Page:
Burger’s Daughter (1979)
July’s People (1981)
A Sport of Nature (1987)
My Son’s Story (1990)
None to Accompany Me (1994)
The House Gun
The Pickup (2001)
Get a Life (2005)
No Time Like the Present (2012)

 


Bill Gates reveals his favorite business book & AbeBooks sells every copy of forgotten title from 1969

On Friday, the Wall Street Journal printed an interesting article written by Microsoft tycoon Bill Gates about this favorite business book – Business Adventures by John Brooks. It is a long forgotten out-of-print book published in 1969 containing 12 essays about business that had originally appeared in The New Yorker magazine.

Thanks to this article, Business Adventures by John Brooks was the top search term on AbeBooks.com on Friday and Saturday. This morning (Sunday), there are no copies left on the site.

A new edition of Business Adventures is being published in September. Until then, it may be difficult to find copies on the used book market.

Brooks – the Michael Lewis of his day – was a long-time contributor to The New Yorker. The essays include Ford Motor Company’s epic failure with the Edsel, the rise of Xerox, and scandals at General Electric and Texas Gulf Sulphur.

Gates discovered Business Adventures after fellow tycoon Warren Buffett lent him a copy in 1991 (I hope Gates returned it!). In the WSJ article, Gates writes:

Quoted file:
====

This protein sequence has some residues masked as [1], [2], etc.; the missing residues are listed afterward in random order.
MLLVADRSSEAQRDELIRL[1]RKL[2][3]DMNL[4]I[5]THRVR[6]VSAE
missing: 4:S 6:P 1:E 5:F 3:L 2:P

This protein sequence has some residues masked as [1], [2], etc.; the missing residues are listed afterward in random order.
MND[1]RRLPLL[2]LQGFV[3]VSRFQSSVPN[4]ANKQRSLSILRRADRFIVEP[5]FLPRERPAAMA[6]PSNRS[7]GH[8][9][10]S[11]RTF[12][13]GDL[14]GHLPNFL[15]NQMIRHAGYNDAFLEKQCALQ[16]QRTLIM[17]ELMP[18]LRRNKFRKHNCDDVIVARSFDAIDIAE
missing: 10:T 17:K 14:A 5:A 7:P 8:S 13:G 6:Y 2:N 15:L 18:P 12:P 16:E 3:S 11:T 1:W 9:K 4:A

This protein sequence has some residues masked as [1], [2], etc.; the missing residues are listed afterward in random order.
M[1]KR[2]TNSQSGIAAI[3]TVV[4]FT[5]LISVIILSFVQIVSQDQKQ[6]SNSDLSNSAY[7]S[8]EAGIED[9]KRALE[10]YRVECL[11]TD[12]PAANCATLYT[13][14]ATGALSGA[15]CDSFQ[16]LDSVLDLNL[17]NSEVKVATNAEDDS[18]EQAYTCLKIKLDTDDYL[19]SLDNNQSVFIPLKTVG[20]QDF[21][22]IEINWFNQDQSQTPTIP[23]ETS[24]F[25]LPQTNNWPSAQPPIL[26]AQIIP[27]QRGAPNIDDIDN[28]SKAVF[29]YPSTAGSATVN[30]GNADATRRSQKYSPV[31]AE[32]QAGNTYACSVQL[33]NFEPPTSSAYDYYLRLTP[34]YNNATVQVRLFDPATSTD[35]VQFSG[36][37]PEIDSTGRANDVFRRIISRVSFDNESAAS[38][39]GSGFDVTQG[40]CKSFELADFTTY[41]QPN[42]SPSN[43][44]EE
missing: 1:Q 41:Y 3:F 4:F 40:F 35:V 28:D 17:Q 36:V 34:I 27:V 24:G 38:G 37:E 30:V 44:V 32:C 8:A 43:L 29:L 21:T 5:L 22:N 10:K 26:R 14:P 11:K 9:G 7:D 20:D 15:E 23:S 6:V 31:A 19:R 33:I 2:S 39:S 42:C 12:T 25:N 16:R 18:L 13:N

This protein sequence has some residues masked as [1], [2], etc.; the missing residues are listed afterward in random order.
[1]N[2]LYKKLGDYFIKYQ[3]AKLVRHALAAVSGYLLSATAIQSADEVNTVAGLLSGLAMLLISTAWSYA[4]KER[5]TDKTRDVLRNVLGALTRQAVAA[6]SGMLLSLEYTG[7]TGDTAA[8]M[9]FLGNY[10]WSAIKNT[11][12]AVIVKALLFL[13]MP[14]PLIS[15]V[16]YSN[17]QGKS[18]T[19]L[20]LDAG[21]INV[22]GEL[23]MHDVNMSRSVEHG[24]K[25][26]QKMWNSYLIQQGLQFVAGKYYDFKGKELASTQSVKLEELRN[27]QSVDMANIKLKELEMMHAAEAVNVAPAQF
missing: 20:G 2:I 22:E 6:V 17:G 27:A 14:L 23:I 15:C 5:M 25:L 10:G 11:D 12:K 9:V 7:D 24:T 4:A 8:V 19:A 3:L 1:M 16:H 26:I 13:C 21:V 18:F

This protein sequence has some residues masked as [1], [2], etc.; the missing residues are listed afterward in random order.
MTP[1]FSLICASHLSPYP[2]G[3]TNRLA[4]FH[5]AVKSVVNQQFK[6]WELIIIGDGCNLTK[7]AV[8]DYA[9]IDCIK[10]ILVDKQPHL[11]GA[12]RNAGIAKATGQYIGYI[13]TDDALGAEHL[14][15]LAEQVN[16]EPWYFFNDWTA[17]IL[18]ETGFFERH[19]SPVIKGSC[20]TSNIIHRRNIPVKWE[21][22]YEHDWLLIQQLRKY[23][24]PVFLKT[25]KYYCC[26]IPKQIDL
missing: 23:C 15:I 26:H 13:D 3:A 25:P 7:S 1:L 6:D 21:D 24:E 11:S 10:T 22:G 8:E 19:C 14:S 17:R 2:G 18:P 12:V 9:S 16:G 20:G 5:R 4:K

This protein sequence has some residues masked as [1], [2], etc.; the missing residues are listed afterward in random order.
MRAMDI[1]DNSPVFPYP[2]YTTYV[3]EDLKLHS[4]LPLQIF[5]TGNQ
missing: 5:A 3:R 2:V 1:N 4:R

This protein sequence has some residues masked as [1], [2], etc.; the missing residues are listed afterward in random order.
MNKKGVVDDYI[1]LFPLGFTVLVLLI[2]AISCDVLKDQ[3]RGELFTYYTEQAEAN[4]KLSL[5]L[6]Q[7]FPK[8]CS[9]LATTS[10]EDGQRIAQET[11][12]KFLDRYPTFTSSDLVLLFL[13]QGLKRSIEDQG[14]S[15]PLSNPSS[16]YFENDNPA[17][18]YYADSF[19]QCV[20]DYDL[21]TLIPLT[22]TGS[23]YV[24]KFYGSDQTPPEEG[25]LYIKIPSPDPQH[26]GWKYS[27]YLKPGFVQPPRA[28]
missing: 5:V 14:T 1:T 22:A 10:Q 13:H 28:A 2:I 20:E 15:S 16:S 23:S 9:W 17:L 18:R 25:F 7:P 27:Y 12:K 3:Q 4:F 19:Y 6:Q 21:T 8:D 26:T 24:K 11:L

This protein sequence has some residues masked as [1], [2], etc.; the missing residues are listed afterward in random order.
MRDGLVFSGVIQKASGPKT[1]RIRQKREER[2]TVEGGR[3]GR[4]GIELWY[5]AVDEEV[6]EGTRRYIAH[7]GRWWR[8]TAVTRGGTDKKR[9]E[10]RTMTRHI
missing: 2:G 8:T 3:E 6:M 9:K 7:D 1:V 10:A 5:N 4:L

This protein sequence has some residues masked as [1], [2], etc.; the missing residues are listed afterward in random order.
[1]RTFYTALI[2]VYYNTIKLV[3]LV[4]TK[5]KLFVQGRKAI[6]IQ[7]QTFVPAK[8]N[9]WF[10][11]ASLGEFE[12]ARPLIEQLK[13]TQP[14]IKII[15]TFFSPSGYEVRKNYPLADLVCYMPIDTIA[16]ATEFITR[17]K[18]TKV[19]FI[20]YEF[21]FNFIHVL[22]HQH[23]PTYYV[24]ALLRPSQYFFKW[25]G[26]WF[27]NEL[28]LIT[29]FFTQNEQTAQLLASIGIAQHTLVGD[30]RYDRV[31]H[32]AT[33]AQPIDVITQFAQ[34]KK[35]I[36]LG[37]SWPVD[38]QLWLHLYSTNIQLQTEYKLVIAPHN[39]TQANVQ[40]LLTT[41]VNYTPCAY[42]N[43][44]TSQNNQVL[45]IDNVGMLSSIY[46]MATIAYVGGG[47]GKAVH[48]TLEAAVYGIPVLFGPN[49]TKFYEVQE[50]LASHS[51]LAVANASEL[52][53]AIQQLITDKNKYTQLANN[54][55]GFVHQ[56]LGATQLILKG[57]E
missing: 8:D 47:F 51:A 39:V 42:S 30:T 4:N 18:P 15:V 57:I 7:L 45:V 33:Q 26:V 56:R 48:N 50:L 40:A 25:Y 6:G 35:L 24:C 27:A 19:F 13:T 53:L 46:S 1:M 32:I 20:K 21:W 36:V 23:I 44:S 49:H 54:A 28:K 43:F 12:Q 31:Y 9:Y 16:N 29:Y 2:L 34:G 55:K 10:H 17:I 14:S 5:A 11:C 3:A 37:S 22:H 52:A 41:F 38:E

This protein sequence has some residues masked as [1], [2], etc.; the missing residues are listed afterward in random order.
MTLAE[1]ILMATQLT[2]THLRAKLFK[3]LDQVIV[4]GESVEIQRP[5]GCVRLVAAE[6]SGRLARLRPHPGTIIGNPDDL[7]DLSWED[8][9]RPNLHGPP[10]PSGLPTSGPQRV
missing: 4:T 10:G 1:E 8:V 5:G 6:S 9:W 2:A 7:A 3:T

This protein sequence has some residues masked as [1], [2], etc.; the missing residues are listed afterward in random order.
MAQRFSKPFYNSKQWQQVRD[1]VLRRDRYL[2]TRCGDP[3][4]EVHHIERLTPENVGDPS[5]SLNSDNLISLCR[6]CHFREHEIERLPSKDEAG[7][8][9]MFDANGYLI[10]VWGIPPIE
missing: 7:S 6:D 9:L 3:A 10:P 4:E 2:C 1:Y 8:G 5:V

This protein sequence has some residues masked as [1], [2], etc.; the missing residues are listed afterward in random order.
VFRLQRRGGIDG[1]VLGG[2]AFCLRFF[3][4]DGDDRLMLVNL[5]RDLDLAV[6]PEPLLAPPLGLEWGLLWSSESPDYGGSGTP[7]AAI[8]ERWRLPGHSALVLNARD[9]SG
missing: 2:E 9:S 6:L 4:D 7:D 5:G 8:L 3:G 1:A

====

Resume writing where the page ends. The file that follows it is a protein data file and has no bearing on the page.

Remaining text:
Unlike a lot of today’s business writers, Brooks didn’t boil his work down into pat how-to lessons or simplistic explanations for success. (How many times have you read that some company is taking off because they give their employees free lunch?) You won’t find any listicles in his work. Brooks wrote long articles that frame an issue, explore it in depth, introduce a few compelling characters and show how things went for them.

Brooks died in 1993. His obituary in the New York Times reveals a little about the breadth of his writing:

Mr. Brooks was known for his ability to give Wall Street trends, history and personalities a narrative flavor far beyond standard financial reportage. He wrote three novels, all published by Harper: The Big Wheel (1949) about a news magazine resembling Time; A Pride of Lions (1954), and The Man Who Broke Things (1958). He was also the author of 10 non fiction books on business and finance, including Once in Golconda: A True Drama of Wall Street, 1920-1938 (Harper, 1969); The Go-Go Years (Weybright, 1973), a history of the speculative 1960′s on Wall Street, and The Takeover Game (Dutton, 1987), about the epidemic of mergers in the 1980′s. A collection of his work, Business Adventures (Weybright, 1969), included his most famous New Yorker article, ‘The Fate of the Edsel.’